Even if someone has recognized who he really is, it is still necessary to pay some attention to the power of the latent tendencies, which together constitute the ‘person’. The discovery of someone’s true nature can give rise to the idea that after that there would not be anything left that needs to be seen.
Very often the power of the tendencies, thoughts and emotions carried along from the past, is so strong that identification with it can happen again and again. Denial of this phenomenon is one of the pitfalls in non-dualism, especially in the approach of some modern forms of Advaita Vedanta. With regard to this the Buddhist view of Dzogchen and Zen is a more realistic one, emphasizing the fact that the recognition of the true nature of thinking and feeling (that is Consciousness as such, always already free) is not a once-only matter, but something that is just the starting point for enfeebling the credibility of the tendencies completely in the course of time.
Renard suggests that we approach the imperfect parts of ourselves and others with generous compassion: even though there is Understanding of the unreality of there being something or someone ‘different’ from pure Consciousness. Emptiness and compassion must indissolubly go together, otherwise arrogance and egoism can still prevail.
To close, Renard discusses the necessary integration between Eastern and Western views.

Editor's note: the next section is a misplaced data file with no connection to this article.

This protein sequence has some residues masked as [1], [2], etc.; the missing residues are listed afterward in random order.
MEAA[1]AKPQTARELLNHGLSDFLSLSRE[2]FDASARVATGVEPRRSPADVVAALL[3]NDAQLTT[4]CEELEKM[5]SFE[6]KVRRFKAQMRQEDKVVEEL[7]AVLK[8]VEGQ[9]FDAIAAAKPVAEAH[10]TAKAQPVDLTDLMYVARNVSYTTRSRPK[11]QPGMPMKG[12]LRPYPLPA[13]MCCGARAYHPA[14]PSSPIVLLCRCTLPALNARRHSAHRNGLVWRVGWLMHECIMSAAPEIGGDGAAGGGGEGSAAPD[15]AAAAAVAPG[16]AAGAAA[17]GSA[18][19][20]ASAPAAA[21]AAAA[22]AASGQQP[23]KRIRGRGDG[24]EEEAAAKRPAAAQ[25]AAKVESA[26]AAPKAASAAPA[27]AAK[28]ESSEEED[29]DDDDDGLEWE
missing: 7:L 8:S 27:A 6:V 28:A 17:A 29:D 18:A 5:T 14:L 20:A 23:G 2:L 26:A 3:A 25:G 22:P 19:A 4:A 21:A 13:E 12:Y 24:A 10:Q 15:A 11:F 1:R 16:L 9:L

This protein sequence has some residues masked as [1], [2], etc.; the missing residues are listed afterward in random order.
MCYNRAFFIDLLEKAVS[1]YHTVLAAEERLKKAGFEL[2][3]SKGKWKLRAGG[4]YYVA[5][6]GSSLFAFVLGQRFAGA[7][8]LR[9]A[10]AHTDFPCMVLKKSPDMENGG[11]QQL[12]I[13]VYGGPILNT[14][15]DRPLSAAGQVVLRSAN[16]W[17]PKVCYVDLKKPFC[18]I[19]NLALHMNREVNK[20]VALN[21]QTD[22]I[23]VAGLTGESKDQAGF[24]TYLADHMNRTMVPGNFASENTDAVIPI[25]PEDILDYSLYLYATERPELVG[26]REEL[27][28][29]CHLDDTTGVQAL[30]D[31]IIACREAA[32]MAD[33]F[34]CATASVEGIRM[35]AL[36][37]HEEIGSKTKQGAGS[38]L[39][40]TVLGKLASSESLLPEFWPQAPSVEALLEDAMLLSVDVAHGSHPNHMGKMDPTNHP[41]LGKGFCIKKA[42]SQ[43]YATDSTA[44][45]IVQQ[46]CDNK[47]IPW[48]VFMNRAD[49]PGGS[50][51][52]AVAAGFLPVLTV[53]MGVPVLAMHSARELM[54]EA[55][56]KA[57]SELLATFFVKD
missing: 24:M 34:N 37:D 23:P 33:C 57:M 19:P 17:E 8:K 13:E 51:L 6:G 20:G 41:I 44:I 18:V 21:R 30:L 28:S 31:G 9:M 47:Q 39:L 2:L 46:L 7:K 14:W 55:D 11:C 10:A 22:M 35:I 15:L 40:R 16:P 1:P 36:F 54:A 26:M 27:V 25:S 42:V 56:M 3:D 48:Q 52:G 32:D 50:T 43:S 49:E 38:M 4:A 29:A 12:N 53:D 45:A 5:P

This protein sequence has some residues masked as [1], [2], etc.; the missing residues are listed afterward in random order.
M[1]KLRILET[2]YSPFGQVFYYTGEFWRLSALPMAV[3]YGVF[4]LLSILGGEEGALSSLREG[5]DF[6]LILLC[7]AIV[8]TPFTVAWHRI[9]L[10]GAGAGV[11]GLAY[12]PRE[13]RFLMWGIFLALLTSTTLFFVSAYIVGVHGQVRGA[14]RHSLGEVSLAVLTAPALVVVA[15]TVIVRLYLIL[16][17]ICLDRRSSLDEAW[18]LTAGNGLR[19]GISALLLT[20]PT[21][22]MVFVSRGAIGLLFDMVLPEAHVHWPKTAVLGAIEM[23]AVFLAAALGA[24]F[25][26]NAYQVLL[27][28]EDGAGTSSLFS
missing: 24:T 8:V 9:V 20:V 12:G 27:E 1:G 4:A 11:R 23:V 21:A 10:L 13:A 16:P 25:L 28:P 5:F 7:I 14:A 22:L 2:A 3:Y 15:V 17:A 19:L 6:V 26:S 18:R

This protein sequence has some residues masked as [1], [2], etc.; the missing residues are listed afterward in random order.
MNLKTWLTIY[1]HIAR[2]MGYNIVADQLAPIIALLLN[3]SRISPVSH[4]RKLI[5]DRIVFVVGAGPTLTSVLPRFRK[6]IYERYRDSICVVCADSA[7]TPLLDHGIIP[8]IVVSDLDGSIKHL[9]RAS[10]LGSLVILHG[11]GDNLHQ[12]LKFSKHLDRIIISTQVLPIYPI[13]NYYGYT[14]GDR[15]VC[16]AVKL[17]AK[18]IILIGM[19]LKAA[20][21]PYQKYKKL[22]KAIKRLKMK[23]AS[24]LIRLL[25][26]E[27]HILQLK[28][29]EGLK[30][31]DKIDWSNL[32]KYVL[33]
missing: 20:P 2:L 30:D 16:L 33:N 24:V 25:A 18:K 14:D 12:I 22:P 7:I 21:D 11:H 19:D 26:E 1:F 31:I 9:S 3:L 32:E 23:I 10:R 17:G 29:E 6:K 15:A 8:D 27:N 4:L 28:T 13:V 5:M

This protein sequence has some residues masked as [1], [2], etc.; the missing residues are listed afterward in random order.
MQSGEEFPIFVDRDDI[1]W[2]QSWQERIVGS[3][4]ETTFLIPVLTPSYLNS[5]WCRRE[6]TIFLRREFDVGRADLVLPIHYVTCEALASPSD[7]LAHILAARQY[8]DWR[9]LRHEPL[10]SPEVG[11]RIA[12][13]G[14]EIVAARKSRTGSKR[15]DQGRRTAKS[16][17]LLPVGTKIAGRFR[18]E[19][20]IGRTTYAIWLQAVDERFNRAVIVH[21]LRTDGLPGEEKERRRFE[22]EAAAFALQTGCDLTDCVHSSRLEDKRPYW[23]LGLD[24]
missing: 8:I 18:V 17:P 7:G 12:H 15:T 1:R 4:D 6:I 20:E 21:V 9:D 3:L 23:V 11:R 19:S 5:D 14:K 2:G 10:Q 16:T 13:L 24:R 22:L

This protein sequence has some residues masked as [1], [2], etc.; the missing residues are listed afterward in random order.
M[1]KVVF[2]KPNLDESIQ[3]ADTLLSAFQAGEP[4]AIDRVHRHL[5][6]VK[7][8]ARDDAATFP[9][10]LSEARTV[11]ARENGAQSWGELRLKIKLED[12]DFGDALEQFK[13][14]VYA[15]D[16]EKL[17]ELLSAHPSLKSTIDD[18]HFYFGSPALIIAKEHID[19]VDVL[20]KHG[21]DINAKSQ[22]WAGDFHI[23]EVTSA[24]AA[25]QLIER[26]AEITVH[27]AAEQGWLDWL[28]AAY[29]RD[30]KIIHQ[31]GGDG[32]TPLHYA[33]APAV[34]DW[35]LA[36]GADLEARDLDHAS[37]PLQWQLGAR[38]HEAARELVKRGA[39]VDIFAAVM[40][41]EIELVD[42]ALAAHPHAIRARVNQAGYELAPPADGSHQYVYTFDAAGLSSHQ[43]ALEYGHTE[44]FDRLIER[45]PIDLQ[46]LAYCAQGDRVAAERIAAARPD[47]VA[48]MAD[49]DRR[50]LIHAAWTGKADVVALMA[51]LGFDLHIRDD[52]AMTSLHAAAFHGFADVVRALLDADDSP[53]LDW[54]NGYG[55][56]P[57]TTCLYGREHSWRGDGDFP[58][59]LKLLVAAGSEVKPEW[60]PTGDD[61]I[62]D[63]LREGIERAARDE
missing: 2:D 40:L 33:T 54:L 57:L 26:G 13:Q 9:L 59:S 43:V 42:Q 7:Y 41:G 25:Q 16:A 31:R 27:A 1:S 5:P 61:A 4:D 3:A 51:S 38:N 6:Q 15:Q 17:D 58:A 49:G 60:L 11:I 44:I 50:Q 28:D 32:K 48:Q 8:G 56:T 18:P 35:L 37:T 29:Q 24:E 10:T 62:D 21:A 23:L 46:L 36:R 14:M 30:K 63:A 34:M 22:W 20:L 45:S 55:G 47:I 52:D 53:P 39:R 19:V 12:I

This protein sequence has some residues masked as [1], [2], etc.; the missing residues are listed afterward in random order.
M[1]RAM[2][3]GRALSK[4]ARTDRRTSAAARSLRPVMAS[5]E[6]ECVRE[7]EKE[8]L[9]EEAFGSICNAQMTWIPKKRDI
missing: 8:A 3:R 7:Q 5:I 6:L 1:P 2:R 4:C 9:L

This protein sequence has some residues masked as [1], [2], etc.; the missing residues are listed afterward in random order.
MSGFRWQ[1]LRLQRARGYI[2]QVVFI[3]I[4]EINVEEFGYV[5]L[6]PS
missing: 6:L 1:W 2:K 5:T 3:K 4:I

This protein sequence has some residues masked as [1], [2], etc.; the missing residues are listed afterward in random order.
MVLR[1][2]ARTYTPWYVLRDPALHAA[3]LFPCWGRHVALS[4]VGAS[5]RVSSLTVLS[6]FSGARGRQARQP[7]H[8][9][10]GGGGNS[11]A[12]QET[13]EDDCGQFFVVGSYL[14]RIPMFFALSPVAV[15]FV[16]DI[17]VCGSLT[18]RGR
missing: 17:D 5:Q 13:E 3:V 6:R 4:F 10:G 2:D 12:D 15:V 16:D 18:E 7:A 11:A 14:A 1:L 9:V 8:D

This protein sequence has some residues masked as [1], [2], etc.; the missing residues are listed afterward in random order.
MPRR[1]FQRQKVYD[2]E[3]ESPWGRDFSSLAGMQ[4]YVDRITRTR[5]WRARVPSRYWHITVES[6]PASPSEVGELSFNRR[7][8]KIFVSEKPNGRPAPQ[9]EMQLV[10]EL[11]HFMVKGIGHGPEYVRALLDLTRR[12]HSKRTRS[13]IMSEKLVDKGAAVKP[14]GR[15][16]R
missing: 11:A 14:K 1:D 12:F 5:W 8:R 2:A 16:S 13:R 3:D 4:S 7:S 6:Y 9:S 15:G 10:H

What we need right now is that non-dual Understanding is getting integrated in our modern western context – which by now has become a global context. It means integration of two completely different interpretations of the term ‘enlightenment’. The western interpretation, which has its origin in the eighteenth-century Age of Enlightenment and its emphasis on reason and mental understanding, is at odds with the eastern one, which is based on an Understanding that precedes the mental one.
Such integration is entirely new. Two completely different world views are colliding with one another. Of course such a thing is not accomplished overnight. So, the invitation is to let exactly this happen.
Philip Renard was is born in Amsterdam in 1944. After a period of studying the original teachings of Ch’an Buddhism, he started practicing his spiritual life in Subud (a Java based brotherhood), in which the surrender practice called latihan gave him a foundation for all further insight, that is: freedom from concept or method.
After an intensive period of fruitful influence from the American teacher Da Free John (later called Adi Da), Philip spent some years of close relationship with Dutch Advaita teacher Alexander Smit (a pupil of Nisargadatta Maharaj and indirectly of Atmananda). During this period Philip came to the termination of belief in whatever concept, so he could see who he always already is. In the following years he also made gratefully use of Dzogchen teachings, especially those of Tulku Urgyen.
The above two paragraphs provide a short “BIO” for Philip, excerpted from his website, and are in lieu of our Philip Renard Teacher page, which will be added shortly … and as is typical of our Teacher pages, it will provide a comprehensive view about Renard’s background, and teachings.